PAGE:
I first started working for Congress as a senate intern in September 2001. I was 23 years old and had no experience working on policy. I found myself responding to letters from constituents on issues that I’d never heard of previously. It was then that I first encountered the Congressional Research Service and its reports.
The Congressional Research Service, sometimes called Congress’ think-tank, provided introductory classes to orient interns on the service. It was fascinating to see all the different kinds of analysis performed by CRS — and there were rooms filled, just loaded with reports on every issue that you could imagine. CRS also provided classes on how Congress worked. It was a great way to learn.
I worked for Congress for the next year or so, eventually rising to become a (very) low-level staffer. Occasionally I spoke with analysts, but generally speaking the reports often were enough. CRS emphasized that its advice was non-partisan and even-handed. When I left, I did what many departing staff did, and took an armful of reports with me.
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After I finished law school, a half-decade later, I came back to Congress. I joined CRS as a legislative attorney. It was my job to provide legal advice to members of Congress on matters concerning telecommunications, terrorism, and the separation of church and state. As the person who was now writing the reports, I was aware in a way I never had been before about the gaps in my knowledge. I also became familiar with gaps in the way CRS reports were written, the idiosyncrasies of management, and the history and role of the agency.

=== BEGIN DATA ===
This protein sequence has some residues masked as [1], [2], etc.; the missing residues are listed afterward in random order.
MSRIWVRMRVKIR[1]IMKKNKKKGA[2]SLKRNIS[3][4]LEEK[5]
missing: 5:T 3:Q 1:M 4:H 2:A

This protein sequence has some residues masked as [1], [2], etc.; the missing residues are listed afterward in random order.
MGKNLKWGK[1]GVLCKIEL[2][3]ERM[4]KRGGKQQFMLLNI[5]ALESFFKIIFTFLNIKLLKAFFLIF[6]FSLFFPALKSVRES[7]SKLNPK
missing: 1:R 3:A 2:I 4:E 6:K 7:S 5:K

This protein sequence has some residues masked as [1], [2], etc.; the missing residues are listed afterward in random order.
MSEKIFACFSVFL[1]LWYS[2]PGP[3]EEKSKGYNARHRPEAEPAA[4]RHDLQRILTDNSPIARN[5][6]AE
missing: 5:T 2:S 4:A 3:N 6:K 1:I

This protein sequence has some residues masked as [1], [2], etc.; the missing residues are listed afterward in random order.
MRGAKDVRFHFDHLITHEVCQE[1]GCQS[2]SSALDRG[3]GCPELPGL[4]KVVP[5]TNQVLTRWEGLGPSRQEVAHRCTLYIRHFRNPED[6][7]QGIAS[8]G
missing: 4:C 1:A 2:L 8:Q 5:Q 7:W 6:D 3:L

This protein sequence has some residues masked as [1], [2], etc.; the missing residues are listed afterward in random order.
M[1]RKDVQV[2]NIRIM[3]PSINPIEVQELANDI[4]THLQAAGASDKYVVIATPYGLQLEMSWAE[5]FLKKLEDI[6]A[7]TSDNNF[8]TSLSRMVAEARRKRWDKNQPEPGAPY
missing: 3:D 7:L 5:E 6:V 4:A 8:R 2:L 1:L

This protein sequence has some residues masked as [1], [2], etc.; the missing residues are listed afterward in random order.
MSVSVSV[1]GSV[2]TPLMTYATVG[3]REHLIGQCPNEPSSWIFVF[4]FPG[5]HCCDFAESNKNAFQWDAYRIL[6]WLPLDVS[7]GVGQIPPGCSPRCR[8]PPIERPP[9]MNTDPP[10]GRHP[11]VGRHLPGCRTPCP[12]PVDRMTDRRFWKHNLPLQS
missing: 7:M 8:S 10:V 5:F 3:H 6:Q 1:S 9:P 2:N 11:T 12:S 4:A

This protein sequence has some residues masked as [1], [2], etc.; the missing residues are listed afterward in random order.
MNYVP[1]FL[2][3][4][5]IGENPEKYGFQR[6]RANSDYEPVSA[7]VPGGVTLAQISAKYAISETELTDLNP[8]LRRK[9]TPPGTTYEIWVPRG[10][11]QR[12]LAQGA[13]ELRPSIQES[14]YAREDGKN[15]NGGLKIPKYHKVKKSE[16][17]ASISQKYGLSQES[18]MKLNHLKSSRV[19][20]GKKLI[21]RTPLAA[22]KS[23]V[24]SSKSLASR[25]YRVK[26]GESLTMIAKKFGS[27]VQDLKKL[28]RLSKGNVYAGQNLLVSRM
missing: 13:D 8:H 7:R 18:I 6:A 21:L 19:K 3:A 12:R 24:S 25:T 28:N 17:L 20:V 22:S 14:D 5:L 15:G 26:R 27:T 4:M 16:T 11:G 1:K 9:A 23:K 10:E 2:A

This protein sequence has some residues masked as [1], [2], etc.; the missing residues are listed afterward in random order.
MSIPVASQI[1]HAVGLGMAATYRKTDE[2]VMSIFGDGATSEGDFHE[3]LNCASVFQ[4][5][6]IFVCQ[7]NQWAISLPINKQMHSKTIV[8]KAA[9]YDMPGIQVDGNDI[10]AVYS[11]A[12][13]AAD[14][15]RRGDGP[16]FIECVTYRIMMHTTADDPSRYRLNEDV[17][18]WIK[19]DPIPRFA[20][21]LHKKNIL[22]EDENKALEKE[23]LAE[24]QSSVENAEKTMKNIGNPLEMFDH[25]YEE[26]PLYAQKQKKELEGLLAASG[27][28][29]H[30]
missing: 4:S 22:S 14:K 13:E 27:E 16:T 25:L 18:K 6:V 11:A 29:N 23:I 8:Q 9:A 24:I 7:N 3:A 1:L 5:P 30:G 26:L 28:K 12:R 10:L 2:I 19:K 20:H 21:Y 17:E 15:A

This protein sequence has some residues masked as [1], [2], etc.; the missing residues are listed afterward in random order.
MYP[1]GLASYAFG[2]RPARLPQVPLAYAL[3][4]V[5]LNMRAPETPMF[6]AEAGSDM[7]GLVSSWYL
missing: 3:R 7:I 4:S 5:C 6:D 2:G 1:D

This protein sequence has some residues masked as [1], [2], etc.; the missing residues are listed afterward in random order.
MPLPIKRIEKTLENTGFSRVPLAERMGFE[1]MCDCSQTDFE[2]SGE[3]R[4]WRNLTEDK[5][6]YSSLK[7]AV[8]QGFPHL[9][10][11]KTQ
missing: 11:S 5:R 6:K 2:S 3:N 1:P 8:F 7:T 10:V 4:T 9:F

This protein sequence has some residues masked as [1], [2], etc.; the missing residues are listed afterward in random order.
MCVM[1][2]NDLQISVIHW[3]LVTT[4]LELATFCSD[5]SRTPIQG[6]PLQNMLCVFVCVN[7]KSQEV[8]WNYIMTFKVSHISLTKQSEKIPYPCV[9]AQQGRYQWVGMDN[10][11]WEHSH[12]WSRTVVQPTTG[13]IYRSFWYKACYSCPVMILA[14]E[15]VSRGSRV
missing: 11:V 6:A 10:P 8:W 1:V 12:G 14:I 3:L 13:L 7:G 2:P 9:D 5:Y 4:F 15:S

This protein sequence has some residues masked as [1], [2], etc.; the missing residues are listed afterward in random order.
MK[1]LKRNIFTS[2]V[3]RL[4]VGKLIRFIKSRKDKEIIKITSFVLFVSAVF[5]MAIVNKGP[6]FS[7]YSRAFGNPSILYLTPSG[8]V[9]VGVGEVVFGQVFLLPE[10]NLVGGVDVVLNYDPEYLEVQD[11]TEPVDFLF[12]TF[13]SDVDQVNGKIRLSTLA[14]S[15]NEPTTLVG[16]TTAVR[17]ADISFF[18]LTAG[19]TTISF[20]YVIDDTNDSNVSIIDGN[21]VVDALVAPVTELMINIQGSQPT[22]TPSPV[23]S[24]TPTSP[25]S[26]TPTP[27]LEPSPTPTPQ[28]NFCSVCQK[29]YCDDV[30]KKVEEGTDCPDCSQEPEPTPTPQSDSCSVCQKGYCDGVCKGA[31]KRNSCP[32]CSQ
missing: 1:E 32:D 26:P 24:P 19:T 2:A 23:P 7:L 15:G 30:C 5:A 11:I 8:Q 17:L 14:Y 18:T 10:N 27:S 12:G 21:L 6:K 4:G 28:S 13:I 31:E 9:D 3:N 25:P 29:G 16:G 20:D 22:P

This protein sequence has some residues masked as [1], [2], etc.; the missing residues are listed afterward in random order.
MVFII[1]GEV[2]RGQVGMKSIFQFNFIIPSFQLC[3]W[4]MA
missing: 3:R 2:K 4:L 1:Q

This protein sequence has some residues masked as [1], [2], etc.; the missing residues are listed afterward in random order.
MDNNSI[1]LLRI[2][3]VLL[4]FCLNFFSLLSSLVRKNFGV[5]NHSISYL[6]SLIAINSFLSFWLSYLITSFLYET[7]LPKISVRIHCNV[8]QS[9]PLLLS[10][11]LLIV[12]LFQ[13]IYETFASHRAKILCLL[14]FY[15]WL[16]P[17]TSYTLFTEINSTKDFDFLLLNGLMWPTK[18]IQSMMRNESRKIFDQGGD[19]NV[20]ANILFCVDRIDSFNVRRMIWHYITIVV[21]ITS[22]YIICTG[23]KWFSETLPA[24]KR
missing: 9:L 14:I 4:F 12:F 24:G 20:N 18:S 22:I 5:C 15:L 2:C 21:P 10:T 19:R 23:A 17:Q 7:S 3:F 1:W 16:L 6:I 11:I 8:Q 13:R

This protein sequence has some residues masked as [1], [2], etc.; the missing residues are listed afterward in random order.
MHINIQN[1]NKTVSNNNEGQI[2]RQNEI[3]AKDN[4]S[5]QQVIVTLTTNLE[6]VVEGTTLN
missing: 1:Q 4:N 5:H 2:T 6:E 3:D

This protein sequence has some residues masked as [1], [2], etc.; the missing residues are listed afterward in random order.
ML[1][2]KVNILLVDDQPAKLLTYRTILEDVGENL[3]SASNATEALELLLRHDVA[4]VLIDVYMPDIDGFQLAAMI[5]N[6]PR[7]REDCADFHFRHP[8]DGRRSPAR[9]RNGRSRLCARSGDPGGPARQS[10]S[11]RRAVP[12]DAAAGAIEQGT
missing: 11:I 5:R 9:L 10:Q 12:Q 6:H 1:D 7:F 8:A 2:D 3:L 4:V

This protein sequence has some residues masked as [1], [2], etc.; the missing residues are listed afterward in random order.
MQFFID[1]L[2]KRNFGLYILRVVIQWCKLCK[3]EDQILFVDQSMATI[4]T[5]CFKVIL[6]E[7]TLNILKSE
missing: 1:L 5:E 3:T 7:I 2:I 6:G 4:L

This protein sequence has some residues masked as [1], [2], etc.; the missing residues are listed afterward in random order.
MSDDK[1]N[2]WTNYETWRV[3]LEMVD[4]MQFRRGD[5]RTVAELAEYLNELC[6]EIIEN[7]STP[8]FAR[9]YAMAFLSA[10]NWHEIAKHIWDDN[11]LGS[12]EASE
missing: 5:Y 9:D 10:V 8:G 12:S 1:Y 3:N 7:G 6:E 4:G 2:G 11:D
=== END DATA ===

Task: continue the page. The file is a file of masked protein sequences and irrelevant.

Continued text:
What was surprising to me was the unrelenting insistence by CRS that CRS reports should never be available to the public. Of course, it was understood by everyone who wrote the reports that members of Congress would make them available to the public. But we were never to do so and even the thought of public access — that there were two sides to the issue — was heresy. I never really questioned the matter.
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When I left CRS, I went to work in the nonprofit world. I had — and still have — a real interest in making government work better, and I ended up working on governance, transparency, and accountability issues. It was there that I really dug into the question of public access to CRS reports.